Learning about the IoT (Internet of Things) and how devices and data can improve businesses isn’t reserved for on-the-job training anymore. Universities are realizing the importance of training the next generation of tech leaders within their walls, and there are some really exciting academic programs and industry partnerships to show for it. Going forward, this trend will continue. As the IoT touches every aspect of life and business, no university will want to leave their students in the lurch by not offering the benefits of a connected campus and a tech-infused college experience, not to mention an IoT-informed education—or even an IoT-focused education.
In one example of how industry and academia are intertwining, AT&T recently announced it’s entering a strategic relationship with collegiate marketer Learfield to help expand its reach within higher-education institutions. The company says it’ll be working with Learfield’s Campus+ division to help build “technology-intensive campuses” that improve how students learn and find new ways to connect with each other. This could take the form of supporting research and development opportunities that further on-campus learning and recruiting and mentoring opportunities that help students succeed beyond the classroom.
Individual courses and labs are also making universities more IoT-focused. In December, eight multidisciplinary teams made up of graduate students in NC State University’s Product Innovation Lab as part of the Jenkins MBA graduate practicum course showcased startup company concepts, many of which featured IoT solutions. The teams spent several months working on their concepts, which included researching and understanding market needs, conceptualizing and prototyping a solution, and creating a viable go-to-market plan. Winners received six months of free access to RIoT Labs, a North Carolina-based hardware, wireless, and software prototyping lab with the tools for full-stack IoT prototyping and access to mentors and programs for startup entrepreneurs, to further their projects.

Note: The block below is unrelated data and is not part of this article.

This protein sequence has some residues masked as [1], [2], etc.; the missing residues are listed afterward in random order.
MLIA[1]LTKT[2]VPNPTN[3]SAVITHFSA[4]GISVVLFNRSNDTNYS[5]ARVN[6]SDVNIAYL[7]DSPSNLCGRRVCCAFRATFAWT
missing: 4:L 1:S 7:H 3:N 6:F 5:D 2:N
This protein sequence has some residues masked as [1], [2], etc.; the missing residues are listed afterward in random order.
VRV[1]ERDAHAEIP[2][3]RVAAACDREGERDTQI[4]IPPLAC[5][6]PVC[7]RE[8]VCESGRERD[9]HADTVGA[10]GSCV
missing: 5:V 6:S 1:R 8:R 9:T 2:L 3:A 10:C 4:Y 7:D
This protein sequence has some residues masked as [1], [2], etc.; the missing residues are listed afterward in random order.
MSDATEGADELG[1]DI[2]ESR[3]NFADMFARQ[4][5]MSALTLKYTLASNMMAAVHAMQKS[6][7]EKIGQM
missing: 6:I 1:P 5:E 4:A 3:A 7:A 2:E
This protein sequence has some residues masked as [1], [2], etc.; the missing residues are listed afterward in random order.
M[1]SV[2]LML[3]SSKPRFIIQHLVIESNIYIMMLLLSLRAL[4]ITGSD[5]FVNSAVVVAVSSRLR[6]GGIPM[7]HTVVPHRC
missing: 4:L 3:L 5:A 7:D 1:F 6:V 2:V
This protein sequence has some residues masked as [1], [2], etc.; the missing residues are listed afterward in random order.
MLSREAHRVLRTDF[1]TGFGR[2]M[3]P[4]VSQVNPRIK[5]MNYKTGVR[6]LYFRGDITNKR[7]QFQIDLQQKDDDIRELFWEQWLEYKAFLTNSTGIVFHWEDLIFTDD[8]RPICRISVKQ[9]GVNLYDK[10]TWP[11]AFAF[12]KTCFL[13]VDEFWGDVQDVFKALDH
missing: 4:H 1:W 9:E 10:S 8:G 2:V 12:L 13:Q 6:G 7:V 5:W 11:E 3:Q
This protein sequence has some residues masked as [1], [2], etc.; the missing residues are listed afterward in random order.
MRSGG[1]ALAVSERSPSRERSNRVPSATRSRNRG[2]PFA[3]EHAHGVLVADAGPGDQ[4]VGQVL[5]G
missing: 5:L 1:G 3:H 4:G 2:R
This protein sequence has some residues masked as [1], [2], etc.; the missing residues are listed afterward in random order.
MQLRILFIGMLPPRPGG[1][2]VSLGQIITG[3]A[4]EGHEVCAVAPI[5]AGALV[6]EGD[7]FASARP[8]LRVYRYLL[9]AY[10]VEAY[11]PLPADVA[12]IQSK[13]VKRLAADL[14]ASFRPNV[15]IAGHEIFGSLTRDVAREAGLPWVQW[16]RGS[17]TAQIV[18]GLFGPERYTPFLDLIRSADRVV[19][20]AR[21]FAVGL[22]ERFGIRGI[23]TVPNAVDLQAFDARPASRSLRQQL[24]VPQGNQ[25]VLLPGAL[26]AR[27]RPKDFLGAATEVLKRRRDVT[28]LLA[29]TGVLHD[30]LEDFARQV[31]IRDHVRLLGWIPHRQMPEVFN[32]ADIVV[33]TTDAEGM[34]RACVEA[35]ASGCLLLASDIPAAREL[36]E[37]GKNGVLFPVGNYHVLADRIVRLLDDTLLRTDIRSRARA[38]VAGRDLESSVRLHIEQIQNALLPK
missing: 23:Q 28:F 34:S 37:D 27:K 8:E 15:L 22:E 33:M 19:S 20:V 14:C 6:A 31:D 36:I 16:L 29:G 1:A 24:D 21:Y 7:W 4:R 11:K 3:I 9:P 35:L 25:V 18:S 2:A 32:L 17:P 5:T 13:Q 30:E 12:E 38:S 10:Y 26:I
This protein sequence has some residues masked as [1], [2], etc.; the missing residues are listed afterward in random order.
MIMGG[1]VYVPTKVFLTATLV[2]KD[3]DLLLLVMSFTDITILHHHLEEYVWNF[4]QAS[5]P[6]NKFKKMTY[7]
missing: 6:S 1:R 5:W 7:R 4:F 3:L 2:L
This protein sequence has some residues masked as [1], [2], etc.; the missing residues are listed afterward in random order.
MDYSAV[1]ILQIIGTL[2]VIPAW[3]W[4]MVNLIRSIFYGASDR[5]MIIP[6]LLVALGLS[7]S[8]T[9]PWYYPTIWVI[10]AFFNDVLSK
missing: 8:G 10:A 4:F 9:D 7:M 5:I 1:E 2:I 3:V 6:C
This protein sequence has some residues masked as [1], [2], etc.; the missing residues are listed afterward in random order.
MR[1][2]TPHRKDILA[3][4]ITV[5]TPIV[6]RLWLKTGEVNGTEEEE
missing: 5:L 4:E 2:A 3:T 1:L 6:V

Projects included a solution for analyzing drone inspection data, a VR (virtual reality)-enabled concussion assessment for collegiate athletes, and an open-source platform for diagnosing and reporting outbreaks of emerging diseases. The winning team, Chirp, came up with an innovative fire-detection system for homes, which could cut fire-responses times in half thanks to smart monitoring and early detection.
By exposing students to the IoT on campuses and in classes, labs, and curriculum, universities are investing in the future of the industry. By forming industry partnerships, they’re helping to create a viable talent pool and creating key relationships that could foster open communication between academia and real-world businesses. Universities, through their research programs, are also helping to solve real-world business problems right now.
A team of researchers at the University of Manchester, for instance, recently published their discovery of a low-cost method for producing graphene-printed electronics. The discovery could reduce the cost of conductive graphene inks, making it more viable for IoT applications, including sensors, wearable electronics, and beyond. This and other research projects taken on by universities support and encourage innovation, thereby advancing the space in a big way.
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